Police Interview & How to Become a Police Officer Blog
The police interview is how to become a police officer. The police interview, know as the police oral board, is the path to any law enforcement career. This is because the oral board is the toughest and most subjective portion of any police hiring process. There are proven ways to excel and even easier ways to fail. Learn the secrets, know the strategies, make your law enforcement career a reality.
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People with careers in law enforcement today know they face enforcing myriad laws involving every element of society and nearly every economic endeavor. They become well-schooled in the laws, infractions of the laws, and how justice is administered through the legal system. Because the system is now so complex, it is often frustrating for law enforcement officers and others within the judicial system to wend their ways through the channels.
The American justice system hasn’t always been so complex and regimented. In the years after the Civil War, the western territories of America saw an enormous influx of people seeking new opportunities and different lives. If Hollywood is to be believed, law enforcement in those days and in those places was haphazard, to say the least. Police departments did not exist in most locales. Those who wore the badge of sheriff or marshal were often the only men in town who would take the job. Whether or not they were qualified for the job or even of good repute were frequently secondary issues.
Similarly, judges were usually poorly vetted as well. Take Judge Roy Bean, for example. He is such a legendary figure in Old West history that no two accounts agree on the dates or events of his life. We know he was born Phantly Roy Bean, Jr., in Kentucky in the 1820’s and died in Texas in 1903. No exact date of birth is known and at least two dates of death in March 1903 are cited by sites such as Wikipedia, desertusa.com, and history.com. He left home in his late teens to early twenties to lead a nomadic life across Mexico, California and eventually Texas. His moves were often precipitated by violent disagreements, shootings, or unhappy relationships. At one point, he was nearly hanged after a deadly duel over a woman. It is said he bore the rope scars on his neck for the rest of his life.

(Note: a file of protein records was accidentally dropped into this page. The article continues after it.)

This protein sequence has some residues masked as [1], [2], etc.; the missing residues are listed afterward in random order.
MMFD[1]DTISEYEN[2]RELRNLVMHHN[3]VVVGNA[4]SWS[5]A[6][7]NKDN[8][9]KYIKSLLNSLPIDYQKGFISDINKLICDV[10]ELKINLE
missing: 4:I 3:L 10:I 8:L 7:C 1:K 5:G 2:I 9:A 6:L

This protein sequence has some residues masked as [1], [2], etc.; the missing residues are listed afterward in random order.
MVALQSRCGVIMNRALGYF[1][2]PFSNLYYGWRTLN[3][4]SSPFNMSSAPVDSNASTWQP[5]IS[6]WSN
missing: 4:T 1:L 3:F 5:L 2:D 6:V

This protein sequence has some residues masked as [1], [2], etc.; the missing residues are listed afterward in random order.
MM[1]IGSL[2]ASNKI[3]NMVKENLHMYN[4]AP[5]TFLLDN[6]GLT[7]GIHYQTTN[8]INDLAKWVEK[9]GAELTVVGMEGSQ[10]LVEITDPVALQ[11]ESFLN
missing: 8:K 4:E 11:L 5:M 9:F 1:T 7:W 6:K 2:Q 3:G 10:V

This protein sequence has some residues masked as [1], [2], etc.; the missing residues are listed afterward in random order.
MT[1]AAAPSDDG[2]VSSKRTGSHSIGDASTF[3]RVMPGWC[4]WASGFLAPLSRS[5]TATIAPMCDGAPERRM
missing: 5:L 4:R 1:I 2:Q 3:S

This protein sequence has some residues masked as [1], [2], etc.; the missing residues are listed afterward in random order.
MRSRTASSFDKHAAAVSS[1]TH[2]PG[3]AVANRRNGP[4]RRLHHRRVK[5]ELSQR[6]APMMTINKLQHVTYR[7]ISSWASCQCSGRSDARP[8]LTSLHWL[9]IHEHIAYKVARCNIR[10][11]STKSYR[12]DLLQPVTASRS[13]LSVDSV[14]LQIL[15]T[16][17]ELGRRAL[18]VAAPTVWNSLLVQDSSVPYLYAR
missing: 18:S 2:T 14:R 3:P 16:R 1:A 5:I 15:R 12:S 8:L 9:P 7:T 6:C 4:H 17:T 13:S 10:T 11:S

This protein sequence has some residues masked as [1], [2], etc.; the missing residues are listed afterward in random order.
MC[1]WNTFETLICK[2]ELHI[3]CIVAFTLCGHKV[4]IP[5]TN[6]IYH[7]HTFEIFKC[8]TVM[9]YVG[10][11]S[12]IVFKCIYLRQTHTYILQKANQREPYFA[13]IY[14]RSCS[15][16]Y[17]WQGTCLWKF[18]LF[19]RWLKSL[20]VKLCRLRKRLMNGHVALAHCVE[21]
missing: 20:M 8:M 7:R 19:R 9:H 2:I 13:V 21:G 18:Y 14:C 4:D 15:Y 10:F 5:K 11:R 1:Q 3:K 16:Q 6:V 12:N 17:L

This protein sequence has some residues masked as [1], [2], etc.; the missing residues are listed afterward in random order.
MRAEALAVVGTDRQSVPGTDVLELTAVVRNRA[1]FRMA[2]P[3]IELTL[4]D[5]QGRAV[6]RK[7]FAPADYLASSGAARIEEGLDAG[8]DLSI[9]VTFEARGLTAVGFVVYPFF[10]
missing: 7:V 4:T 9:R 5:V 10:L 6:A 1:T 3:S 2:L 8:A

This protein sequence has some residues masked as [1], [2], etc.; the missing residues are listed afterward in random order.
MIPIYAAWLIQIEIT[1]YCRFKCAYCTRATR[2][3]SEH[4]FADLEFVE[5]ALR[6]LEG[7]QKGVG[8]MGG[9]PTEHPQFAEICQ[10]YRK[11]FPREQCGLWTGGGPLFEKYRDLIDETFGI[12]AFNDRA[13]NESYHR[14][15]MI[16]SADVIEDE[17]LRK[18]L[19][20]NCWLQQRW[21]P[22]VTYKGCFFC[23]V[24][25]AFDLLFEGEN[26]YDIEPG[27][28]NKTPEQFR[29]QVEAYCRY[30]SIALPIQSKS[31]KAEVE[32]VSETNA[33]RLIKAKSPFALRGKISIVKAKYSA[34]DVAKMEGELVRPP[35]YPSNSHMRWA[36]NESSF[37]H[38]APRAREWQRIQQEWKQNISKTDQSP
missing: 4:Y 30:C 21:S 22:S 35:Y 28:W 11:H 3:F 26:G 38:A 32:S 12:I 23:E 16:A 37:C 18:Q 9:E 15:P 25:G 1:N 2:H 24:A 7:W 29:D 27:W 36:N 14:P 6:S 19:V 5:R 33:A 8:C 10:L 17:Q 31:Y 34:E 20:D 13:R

Rather late in life, Roy Bean settled into the community of Langtry, Texas. There he opened a saloon, the Jersey Lilly, and dispensed liquor, tall tales, and ultimately judgment in an area west of the Pecos River. Some accounts of his life say that Bean named the town after the British actress Lillie Langtry, whom he adored from afar. Other accounts say the town was named for a Southern Pacific railroad boss, plausible because of the number of towns across the west named for railroaders.
Although not stated, it can be assumed his education was minimal and he never saw the inside of any law school. One account says his only law book was an 1879 edition of Revised Texas Statutes that was his sole source of legal material for twenty or more years. As there was no jail in the area, court cases resulted in fines or threat of hanging. Few people were actually sentenced to hang and most of those escaped with their lives. Jurors were to buy rounds of drinks in Bean’s saloon when court was in recess. While not authorized to grant divorces, Bean charged $10 per divorce and pocketed the money. Is it safe to assume most of the levied fines lined the judge’s pockets? The tales of his “legal” rulings are numerous and largely fictionalized. Where the truth lies is anyone’s guess. Definitely a rough and rowdy period in history.
In today’s society, with its thousands of laws and complex applications, citizens and law enforcement officers alike may secretly long for the days of relatively few laws and lax application of them. There is no going back, however. Hopefully, contemporary members of law enforcement and the judicial system are not only better prepared for the job at hand, but can endeavor to more conscientious application of the law.
The oversight was so easily avoidable. The police interview goes by several different names (police oral board, police oral exam) but the issues candidates have can hamper your performance no matter what it is called. When preparing for the police interview, answers are often overlooked; many focus on knowing the […] read more »
Law enforcement is famous not only for their acronyms, but the abundance of them. Acronyms are simply an abbreviation formed from the initial letters of words, and may be pronounced as a word themselves. Some acronyms are so well known you know them as brand names, while others you would […] read more »
Sep 29 2013
It’s a lot harder than it seems. When you have made the decision to pursue a career in policing, the first hurdle can seem the most daunting. Police hiring cycles can be long, arduous, and require a lot of waiting for applicants. I always stress planning for the entire hiring […] read more »
Aug 16 2013
Career law enforcement officers have experiences that often make great stories. Many are humorous, others often heartbreaking, some harrowing, and a few even heroic. If shared at all, most tales are told to close friends, family and colleagues. What happens to the story and the officer involved when the media […] read more »